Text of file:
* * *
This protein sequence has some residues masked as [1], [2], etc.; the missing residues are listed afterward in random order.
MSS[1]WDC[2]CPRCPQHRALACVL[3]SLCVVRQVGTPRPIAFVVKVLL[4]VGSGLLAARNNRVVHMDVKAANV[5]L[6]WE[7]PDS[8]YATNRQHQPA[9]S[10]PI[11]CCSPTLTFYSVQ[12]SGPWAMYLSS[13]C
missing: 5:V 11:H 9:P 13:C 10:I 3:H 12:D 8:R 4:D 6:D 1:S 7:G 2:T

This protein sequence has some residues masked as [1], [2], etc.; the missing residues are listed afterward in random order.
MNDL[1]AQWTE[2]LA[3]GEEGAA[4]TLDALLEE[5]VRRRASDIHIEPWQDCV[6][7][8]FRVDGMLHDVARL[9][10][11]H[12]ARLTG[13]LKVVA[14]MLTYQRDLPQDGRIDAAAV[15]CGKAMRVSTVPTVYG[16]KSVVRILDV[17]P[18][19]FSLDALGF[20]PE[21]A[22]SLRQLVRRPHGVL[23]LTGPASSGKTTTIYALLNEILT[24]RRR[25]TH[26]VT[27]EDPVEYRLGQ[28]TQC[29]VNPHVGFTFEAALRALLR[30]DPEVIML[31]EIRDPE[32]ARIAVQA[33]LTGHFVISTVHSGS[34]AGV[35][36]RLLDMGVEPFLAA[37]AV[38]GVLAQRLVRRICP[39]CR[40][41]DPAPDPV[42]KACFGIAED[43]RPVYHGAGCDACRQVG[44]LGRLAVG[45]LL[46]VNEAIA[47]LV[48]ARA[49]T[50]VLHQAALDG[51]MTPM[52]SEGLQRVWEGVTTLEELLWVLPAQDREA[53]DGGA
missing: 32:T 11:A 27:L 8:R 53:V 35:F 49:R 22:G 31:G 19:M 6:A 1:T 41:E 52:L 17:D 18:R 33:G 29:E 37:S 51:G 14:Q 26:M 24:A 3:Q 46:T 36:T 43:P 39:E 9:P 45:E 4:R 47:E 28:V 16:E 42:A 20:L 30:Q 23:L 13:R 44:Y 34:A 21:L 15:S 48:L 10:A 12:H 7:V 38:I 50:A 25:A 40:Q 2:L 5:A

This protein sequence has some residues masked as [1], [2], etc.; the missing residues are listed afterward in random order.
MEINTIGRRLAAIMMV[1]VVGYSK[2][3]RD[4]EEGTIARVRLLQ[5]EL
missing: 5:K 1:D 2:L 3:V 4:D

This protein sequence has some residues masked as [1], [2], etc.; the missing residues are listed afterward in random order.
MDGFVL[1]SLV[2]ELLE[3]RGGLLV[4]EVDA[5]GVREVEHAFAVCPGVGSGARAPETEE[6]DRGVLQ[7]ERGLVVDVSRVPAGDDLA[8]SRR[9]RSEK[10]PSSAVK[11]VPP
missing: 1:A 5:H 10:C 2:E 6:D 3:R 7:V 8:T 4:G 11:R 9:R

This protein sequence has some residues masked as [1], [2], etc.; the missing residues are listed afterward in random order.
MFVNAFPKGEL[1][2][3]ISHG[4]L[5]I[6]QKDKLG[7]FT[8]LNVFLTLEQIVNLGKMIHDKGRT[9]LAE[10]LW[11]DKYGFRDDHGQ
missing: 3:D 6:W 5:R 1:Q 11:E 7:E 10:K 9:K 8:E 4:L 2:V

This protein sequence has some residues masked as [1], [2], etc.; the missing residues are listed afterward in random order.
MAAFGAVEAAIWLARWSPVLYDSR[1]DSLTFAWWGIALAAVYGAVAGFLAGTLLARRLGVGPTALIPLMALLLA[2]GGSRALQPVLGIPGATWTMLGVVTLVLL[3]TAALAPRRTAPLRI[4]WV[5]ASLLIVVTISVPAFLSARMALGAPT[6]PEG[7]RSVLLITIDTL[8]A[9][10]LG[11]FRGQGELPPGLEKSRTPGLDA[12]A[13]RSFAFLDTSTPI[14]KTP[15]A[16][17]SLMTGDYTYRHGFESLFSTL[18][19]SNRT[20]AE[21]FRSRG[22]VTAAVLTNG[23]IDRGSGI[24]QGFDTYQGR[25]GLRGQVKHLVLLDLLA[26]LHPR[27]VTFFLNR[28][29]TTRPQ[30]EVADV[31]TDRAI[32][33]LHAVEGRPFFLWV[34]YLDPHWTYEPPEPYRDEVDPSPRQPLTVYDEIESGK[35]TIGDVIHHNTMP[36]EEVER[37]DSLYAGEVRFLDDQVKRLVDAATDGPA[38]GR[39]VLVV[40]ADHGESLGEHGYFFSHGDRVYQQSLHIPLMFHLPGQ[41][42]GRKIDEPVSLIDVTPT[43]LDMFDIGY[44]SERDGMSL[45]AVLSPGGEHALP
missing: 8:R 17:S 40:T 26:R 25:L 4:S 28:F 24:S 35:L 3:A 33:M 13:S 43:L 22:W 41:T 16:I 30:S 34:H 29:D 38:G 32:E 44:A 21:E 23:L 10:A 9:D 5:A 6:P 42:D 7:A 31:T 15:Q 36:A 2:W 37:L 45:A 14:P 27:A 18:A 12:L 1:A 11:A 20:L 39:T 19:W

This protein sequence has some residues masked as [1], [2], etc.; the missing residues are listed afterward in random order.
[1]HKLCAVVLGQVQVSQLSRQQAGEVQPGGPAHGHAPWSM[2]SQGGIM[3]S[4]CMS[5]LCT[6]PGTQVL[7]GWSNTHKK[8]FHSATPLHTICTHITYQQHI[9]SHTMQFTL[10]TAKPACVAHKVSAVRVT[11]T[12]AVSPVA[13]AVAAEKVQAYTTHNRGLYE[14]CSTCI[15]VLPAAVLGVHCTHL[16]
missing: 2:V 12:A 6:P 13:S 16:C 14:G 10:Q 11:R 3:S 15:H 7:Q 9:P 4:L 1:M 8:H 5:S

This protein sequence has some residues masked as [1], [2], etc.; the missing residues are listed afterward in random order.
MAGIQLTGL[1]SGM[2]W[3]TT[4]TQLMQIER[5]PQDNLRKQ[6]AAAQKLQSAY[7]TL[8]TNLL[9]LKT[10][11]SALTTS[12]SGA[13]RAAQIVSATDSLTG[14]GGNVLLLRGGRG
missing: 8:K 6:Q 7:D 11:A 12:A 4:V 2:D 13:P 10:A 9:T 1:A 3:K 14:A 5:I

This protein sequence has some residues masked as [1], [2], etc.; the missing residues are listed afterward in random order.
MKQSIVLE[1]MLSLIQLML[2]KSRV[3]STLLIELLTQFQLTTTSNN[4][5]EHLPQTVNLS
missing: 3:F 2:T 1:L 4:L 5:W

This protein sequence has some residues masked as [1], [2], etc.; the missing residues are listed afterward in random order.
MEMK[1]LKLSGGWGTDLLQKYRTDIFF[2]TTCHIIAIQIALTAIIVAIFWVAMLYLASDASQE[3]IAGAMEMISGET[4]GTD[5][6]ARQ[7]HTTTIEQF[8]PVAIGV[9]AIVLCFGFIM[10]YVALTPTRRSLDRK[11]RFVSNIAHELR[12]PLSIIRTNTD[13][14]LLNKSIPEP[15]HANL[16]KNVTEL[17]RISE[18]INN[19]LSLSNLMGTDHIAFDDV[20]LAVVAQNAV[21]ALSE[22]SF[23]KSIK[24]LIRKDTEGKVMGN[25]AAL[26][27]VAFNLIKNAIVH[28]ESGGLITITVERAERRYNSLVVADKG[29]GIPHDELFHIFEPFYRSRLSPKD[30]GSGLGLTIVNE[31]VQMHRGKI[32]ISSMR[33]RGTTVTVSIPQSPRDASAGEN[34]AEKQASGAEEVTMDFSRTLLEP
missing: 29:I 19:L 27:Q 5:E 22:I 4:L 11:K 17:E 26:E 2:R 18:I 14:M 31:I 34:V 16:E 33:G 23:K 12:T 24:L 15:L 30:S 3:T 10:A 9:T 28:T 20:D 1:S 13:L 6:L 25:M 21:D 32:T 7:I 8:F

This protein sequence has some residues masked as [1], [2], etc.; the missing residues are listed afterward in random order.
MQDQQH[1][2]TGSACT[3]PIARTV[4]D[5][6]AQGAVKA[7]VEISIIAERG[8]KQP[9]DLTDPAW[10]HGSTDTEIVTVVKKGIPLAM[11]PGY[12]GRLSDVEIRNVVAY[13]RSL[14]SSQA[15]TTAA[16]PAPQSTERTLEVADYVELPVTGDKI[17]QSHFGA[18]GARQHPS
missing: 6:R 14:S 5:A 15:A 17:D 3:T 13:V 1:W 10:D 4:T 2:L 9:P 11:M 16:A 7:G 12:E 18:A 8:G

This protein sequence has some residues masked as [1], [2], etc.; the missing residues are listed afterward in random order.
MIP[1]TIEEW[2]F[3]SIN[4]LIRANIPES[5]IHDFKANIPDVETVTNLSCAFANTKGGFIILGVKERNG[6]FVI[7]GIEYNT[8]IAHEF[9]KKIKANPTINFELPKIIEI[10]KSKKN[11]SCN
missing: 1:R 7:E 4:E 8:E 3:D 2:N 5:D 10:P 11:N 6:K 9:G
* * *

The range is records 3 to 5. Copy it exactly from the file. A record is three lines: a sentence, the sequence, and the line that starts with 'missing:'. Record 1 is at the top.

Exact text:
This protein sequence has some residues masked as [1], [2], etc.; the missing residues are listed afterward in random order.
MEINTIGRRLAAIMMV[1]VVGYSK[2][3]RD[4]EEGTIARVRLLQ[5]EL
missing: 5:K 1:D 2:L 3:V 4:D

This protein sequence has some residues masked as [1], [2], etc.; the missing residues are listed afterward in random order.
MDGFVL[1]SLV[2]ELLE[3]RGGLLV[4]EVDA[5]GVREVEHAFAVCPGVGSGARAPETEE[6]DRGVLQ[7]ERGLVVDVSRVPAGDDLA[8]SRR[9]RSEK[10]PSSAVK[11]VPP
missing: 1:A 5:H 10:C 2:E 6:D 3:R 7:V 8:T 4:G 11:R 9:R

This protein sequence has some residues masked as [1], [2], etc.; the missing residues are listed afterward in random order.
MFVNAFPKGEL[1][2][3]ISHG[4]L[5]I[6]QKDKLG[7]FT[8]LNVFLTLEQIVNLGKMIHDKGRT[9]LAE[10]LW[11]DKYGFRDDHGQ
missing: 3:D 6:W 5:R 1:Q 11:E 7:E 10:K 9:K 8:E 4:L 2:V